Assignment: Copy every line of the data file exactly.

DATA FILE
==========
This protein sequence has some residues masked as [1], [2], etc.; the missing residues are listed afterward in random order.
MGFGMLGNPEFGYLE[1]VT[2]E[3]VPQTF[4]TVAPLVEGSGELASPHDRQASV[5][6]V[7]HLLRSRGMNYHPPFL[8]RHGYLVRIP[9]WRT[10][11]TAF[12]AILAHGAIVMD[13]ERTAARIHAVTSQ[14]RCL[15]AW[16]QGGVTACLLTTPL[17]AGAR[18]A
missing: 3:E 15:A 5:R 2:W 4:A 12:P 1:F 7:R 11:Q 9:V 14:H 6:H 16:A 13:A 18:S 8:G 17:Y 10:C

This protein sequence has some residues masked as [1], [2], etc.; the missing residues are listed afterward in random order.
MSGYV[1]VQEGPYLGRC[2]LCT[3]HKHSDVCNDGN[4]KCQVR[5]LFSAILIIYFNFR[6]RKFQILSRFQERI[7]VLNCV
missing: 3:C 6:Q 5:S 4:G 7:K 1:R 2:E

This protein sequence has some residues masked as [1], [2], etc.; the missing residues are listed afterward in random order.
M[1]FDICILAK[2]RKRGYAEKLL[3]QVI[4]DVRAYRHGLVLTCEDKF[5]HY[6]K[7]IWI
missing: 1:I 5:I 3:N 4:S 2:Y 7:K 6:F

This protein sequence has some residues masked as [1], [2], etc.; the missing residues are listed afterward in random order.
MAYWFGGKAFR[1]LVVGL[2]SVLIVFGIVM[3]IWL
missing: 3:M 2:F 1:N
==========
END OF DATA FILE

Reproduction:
This protein sequence has some residues masked as [1], [2], etc.; the missing residues are listed afterward in random order.
MGFGMLGNPEFGYLE[1]VT[2]E[3]VPQTF[4]TVAPLVEGSGELASPHDRQASV[5][6]V[7]HLLRSRGMNYHPPFL[8]RHGYLVRIP[9]WRT[10][11]TAF[12]AILAHGAIVMD[13]ERTAARIHAVTSQ[14]RCL[15]AW[16]QGGVTACLLTTPL[17]AGAR[18]A
missing: 3:E 15:A 5:R 2:W 4:A 12:P 1:F 7:R 11:Q 9:V 14:H 6:H 16:A 13:A 18:S 8:G 17:Y 10:C

This protein sequence has some residues masked as [1], [2], etc.; the missing residues are listed afterward in random order.
MSGYV[1]VQEGPYLGRC[2]LCT[3]HKHSDVCNDGN[4]KCQVR[5]LFSAILIIYFNFR[6]RKFQILSRFQERI[7]VLNCV
missing: 3:C 6:Q 5:S 4:G 7:K 1:R 2:E

This protein sequence has some residues masked as [1], [2], etc.; the missing residues are listed afterward in random order.
M[1]FDICILAK[2]RKRGYAEKLL[3]QVI[4]DVRAYRHGLVLTCEDKF[5]HY[6]K[7]IWI
missing: 1:I 5:I 3:N 4:S 2:Y 7:K 6:F

This protein sequence has some residues masked as [1], [2], etc.; the missing residues are listed afterward in random order.
MAYWFGGKAFR[1]LVVGL[2]SVLIVFGIVM[3]IWL
missing: 3:M 2:F 1:N